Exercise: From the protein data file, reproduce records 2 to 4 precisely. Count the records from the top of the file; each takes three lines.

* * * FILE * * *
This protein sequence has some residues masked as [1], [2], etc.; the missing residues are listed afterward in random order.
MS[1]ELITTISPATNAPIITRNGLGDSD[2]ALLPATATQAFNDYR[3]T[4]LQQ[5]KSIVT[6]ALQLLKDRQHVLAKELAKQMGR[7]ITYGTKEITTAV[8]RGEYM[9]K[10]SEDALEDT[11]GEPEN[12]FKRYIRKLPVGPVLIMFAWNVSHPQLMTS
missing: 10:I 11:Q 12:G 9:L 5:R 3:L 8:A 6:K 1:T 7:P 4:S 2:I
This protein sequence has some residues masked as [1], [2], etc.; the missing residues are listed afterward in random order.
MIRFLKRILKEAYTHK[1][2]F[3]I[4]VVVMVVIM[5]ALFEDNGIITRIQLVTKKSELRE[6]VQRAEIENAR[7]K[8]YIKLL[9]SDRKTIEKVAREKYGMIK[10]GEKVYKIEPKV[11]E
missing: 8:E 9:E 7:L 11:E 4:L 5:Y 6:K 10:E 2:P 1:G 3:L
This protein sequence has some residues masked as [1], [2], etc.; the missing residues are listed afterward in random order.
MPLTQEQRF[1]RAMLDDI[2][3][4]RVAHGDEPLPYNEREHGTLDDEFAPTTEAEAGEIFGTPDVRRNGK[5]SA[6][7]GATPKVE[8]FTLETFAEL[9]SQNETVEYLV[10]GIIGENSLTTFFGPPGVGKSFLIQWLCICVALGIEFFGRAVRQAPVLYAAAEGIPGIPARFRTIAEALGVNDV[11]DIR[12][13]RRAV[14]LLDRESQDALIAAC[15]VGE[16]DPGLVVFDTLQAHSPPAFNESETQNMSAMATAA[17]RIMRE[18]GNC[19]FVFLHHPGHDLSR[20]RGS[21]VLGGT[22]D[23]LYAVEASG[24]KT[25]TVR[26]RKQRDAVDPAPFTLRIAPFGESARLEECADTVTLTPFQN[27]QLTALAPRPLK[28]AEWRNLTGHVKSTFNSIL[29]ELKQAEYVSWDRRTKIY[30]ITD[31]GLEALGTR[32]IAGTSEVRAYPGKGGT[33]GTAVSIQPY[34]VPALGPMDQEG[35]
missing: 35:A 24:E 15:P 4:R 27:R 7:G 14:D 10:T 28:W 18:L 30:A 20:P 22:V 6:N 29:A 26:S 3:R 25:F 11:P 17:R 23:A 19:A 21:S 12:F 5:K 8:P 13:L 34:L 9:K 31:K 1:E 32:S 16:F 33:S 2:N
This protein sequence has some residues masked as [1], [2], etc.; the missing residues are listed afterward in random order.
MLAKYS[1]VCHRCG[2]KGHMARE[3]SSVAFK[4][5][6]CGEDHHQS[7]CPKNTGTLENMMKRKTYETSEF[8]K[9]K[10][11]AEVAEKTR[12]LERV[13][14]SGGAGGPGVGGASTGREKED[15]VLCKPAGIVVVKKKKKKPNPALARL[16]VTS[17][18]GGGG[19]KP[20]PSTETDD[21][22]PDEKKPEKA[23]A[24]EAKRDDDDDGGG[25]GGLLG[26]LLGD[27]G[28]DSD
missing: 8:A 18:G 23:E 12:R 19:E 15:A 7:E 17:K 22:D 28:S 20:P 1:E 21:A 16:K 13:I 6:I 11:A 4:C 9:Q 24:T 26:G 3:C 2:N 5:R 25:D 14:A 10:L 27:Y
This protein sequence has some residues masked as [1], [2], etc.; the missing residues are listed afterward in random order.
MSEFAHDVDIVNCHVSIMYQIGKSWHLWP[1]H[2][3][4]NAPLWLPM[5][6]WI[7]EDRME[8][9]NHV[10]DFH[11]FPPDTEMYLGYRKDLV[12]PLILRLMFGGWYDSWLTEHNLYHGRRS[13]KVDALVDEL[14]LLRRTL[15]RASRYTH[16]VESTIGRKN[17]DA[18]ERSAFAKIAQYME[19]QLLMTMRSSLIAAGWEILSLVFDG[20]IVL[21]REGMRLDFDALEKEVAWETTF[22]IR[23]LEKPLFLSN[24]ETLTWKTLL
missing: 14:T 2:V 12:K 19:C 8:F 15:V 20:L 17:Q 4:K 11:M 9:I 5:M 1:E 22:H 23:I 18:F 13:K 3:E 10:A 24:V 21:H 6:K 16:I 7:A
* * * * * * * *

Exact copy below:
This protein sequence has some residues masked as [1], [2], etc.; the missing residues are listed afterward in random order.
MIRFLKRILKEAYTHK[1][2]F[3]I[4]VVVMVVIM[5]ALFEDNGIITRIQLVTKKSELRE[6]VQRAEIENAR[7]K[8]YIKLL[9]SDRKTIEKVAREKYGMIK[10]GEKVYKIEPKV[11]E
missing: 8:E 9:E 7:L 11:E 4:L 5:Y 6:K 10:E 2:P 1:G 3:L
This protein sequence has some residues masked as [1], [2], etc.; the missing residues are listed afterward in random order.
MPLTQEQRF[1]RAMLDDI[2][3][4]RVAHGDEPLPYNEREHGTLDDEFAPTTEAEAGEIFGTPDVRRNGK[5]SA[6][7]GATPKVE[8]FTLETFAEL[9]SQNETVEYLV[10]GIIGENSLTTFFGPPGVGKSFLIQWLCICVALGIEFFGRAVRQAPVLYAAAEGIPGIPARFRTIAEALGVNDV[11]DIR[12][13]RRAV[14]LLDRESQDALIAAC[15]VGE[16]DPGLVVFDTLQAHSPPAFNESETQNMSAMATAA[17]RIMRE[18]GNC[19]FVFLHHPGHDLSR[20]RGS[21]VLGGT[22]D[23]LYAVEASG[24]KT[25]TVR[26]RKQRDAVDPAPFTLRIAPFGESARLEECADTVTLTPFQN[27]QLTALAPRPLK[28]AEWRNLTGHVKSTFNSIL[29]ELKQAEYVSWDRRTKIY[30]ITD[31]GLEALGTR[32]IAGTSEVRAYPGKGGT[33]GTAVSIQPY[34]VPALGPMDQEG[35]
missing: 35:A 24:E 15:P 4:R 27:R 7:G 14:D 10:T 28:W 18:L 30:A 20:P 22:V 6:N 29:A 26:S 3:R 25:F 11:P 17:R 23:A 19:A 21:S 12:F 5:K 8:P 13:L 34:L 9:K 31:K 1:E 32:S 16:F 33:S 2:N
This protein sequence has some residues masked as [1], [2], etc.; the missing residues are listed afterward in random order.
MLAKYS[1]VCHRCG[2]KGHMARE[3]SSVAFK[4][5][6]CGEDHHQS[7]CPKNTGTLENMMKRKTYETSEF[8]K[9]K[10][11]AEVAEKTR[12]LERV[13][14]SGGAGGPGVGGASTGREKED[15]VLCKPAGIVVVKKKKKKPNPALARL[16]VTS[17][18]GGGG[19]KP[20]PSTETDD[21][22]PDEKKPEKA[23]A[24]EAKRDDDDDGGG[25]GGLLG[26]LLGD[27]G[28]DSD
missing: 8:A 18:G 23:E 12:R 19:E 15:A 7:E 17:K 22:D 28:S 20:P 1:E 21:A 16:K 13:I 6:I 11:A 4:C 9:Q 24:T 26:G 3:C 2:N 5:R 25:D 14:A 10:L 27:Y